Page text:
Thursday, May 17, 2012

The Balancing Act of Paragraphing

A reader is a visual creature and judges a blog post, story or novel by its cover or how it looks at first glance. They want to know what’s in store for them before they read.

When you approach writing, you want to attract and entertain your readers. One step is an editing technique called paragraphing.

You know dense, never-ending paragraphs bore you to tears. The same goes for your readers. The solution? Varying your paragraph lengths. It not only avoids the dreaded half-a-page to page-length paragraphs, but the white space on the page gives your readers time to think, reflect and allow their imagination time to play. Invite them to interact with your writing.

The last thing you want to do is intimidate your reader with large sections of writing. Manageable chucks let your readers know they aren’t about to dive into an AP History textbook, but rather an enjoyable blog post or story.

How do you know when to start a new paragraph? Well, one red flag we’ve been learning since elementary school is when a new idea or thought begins. Help those great notions receive the attention they deserve in your readers mind by giving them their own paragraph.

Dialogue is another chance to break up a paragraph. Not to say you have to do it every time a character speaks. Just keep in mind the visual look of your story. It’s just as important as the words you’ve crafted.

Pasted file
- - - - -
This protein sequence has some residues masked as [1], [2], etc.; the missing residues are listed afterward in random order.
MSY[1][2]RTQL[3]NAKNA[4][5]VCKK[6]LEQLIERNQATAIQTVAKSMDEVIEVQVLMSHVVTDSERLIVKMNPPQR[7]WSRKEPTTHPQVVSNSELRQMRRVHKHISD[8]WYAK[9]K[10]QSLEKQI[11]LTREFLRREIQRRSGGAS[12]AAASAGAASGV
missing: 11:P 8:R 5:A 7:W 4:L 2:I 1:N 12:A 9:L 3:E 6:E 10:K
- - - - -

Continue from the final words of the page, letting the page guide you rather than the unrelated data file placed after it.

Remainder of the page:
When you experiment with the length of your paragraphs, you’ll find it evokes a particular emotion or experience in your reader. Shorter paragraphs create tension and move the story a long faster. Your reader is more engaged.

Longer paragraphs hypnotize your reader, coaxing them into your story. They take a leisurely walk with your characters. It gives you the chance to provide background or set them up for a surprise or shocking moment. And since the length of the paragraph gives them the illusion of safety, they can experience the moment along with the character. You strengthen the connection between your story and your reader. Now, they have to continue reading because they are feeling the same panic or excitement as the character in the story.

As always, you want to shoot for a balance between the frequencies of paragraphs. Use the length to create the rhythm of your blog post or story to mimic the characters emotions or to just keep your reader engaged. And remember, your reader is first and foremost a visual creature. Entice them to read your story without intimidation.

So, take a look at your current writing project. How much white space do you see? Do you have too many long paragraphs or too many short paragraphs? Can you improve a scene by paragraphing?  

P.S. Varying the length of your chapters can create the same effect as varying the length of your paragraphs.  

Browne, Renni and King, Dave. Self-Editing for Fiction Writers: How to edit yourself into print. Harper, 2004: New York.

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